1765. Decr. 30th. Monday.1
We are now concluding the Year 1765, tomorrow is the last day, of a Year in which America has shewn such Magnanimity and Spirit, as never before appeared, in any Country for such a Tract of Country. And Wednesday will open upon Us a new Year 1766, which I hope will procure Us, innumerable Testimonies from Europe in our favour and Applause, and which we all hope will produce the greatest and most extensive Joy ever felt in America, on the Repeal both of the stamp Act and sugar Act, at least of the former.
Q[uery]. Who is it, that has harrangued the Grand Juries in every County, and endeavoured to scatter Party Principles in Politicks?2 Who has made it his constant Endeavour to discountenance the Odium in which Informers are held? Who has taken Occasion in fine spun, spick and span, spruce, nice, pretty, easy warbling Declamations to Grand Inquests to render the Characters of Informers, honourable and respectable? Who has frequently expressed his Apprehensions, that the form of Government in England was become too popular. Who is it, that has said in public Speeches, that the most compleat Monarchy in Europe was the Government of France? Who is it, that so often enlarges on the Excellency of the Government of Queen Elizabeth, and insists upon it so often, that the Constitution, about the Time of her Reign and under her Administration, was nearest the Point of Perfection? Who is it that has always given his opinion in Favour of Prerogative and Revenue, in every Case in which they have been brought into Question, without one Exception? Who is it that has endeavoured to biass simple Juries, by an Argument as warm and vehement, as those of the Bar, in a Case where the Province was contending vs. a Custom-House-Officer? And what were the other Means employed in that Cause vs. the Resolutions of the General Assembly? Who has monopolized almost all the Power, of the Government, to himself and his family, and who has been endeavouring to procure more, both on this side and the other side the Atlantic?
Read Shakespears Life of K. Henry 8th. Spent the Evening with the Company of Singers at Moses Adams’s.
They are extreamly proud of their Country, and they have reason to be so. Millions, Tens and Hundreds of Millions of Freeborn Subjects, are familiar to their Imaginations, and they have a pious Horror, of consenting to any Thing, which may intail slavery on their Posterity. They think that the Liberties of Mankind and the Glory of human Nature is in their Keeping. They know that Liberty has been skulking about in Corners from the Creation, and has been hunted and persecuted, in all Countries, by cruel Power. But they flatter them selves that America was designed by Providence for the Theatre, on which Man was to make his true figure, on which science, Virtue, Liberty, Happiness and Glory were to exist in Peace.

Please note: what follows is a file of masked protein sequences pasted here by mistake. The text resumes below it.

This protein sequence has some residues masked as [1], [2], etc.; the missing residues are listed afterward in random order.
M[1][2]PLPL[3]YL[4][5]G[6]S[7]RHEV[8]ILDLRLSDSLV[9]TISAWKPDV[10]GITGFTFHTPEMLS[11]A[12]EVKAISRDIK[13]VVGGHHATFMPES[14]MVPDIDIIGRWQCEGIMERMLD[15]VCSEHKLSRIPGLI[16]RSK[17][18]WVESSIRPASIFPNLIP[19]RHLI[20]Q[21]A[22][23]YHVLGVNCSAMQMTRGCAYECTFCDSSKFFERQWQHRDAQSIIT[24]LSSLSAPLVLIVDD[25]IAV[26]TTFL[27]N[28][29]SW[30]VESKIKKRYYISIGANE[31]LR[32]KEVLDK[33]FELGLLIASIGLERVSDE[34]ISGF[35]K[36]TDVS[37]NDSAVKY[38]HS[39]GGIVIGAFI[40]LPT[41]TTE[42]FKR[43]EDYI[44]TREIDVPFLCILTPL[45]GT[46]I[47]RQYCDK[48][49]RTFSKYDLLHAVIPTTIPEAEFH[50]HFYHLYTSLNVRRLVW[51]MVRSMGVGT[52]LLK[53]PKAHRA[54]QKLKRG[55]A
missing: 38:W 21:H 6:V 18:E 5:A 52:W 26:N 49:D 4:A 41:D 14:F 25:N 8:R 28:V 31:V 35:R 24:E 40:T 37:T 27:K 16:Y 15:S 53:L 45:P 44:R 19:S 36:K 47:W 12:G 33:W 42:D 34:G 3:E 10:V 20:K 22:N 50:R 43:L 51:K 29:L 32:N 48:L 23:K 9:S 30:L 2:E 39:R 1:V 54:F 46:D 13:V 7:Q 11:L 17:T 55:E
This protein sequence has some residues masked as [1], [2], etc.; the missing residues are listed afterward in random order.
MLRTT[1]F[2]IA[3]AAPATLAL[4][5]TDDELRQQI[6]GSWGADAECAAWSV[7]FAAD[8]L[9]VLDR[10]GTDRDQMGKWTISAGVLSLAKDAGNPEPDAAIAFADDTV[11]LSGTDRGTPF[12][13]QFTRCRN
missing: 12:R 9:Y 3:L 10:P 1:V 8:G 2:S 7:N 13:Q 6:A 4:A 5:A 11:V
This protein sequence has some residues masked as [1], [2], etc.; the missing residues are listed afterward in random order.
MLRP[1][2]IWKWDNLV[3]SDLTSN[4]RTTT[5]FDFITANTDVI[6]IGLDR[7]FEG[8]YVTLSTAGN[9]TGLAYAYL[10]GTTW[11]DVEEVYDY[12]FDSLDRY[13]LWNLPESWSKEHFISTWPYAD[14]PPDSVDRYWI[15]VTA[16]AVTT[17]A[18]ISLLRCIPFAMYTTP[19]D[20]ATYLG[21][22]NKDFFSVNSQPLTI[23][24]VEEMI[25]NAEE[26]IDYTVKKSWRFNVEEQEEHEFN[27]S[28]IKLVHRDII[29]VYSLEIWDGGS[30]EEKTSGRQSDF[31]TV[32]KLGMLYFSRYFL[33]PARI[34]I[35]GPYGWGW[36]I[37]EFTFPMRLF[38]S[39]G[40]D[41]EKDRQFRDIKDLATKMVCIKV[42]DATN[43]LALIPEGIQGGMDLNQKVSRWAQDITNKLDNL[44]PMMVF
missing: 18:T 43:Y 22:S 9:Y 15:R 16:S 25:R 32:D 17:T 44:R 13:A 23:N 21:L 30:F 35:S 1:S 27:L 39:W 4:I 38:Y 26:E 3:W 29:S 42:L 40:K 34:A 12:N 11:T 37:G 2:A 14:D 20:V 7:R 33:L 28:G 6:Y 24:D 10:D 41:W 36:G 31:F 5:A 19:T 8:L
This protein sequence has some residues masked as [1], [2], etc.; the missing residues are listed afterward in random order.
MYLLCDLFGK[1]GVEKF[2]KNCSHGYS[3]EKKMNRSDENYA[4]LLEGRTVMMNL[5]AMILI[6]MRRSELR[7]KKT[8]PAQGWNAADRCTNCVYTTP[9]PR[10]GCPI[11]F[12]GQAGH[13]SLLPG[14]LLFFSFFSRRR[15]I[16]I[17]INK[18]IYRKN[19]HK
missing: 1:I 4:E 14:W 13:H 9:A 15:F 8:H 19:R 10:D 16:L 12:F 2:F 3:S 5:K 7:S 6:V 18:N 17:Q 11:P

Now have not they the same Reason to contend against Parliamentary Taxations, which you and your Hampden had against regal and ministerial Taxations.—What were your Reasons?
1. First entry in “Paper book No. 12” (our D/JA/12), a gathering of leaves stitched into a cover cut from a copy of the Boston Gazette, 11 Feb. 1765.
2. The references in this paragraph are to Thomas Hutchinson in his role as chief justice of the Superior Court, and especially to what JA and others considered Hutchinson’s judicial favoritism in the appeals of the customs officer Charles Paxton in the related cases of Gray v. Paxton and Province v. Paxton, 1761–1762. See entry of 3 April 1761 and note 7 there; and Appendix II, by Samuel M. Quincy, in Quincy, Reports description begins Josiah Quincy Jr., Reports of Cases Argued and Adjudged in the Superior Court of Judicature of the Province of Massachusetts Bay, between 1761 and 1772, ed. Samuel M. Quincy, Boston, 1865. description ends , p. 541–552.
3. This remarkable fragment was not used in any of JA’s published “Clarendon” letters.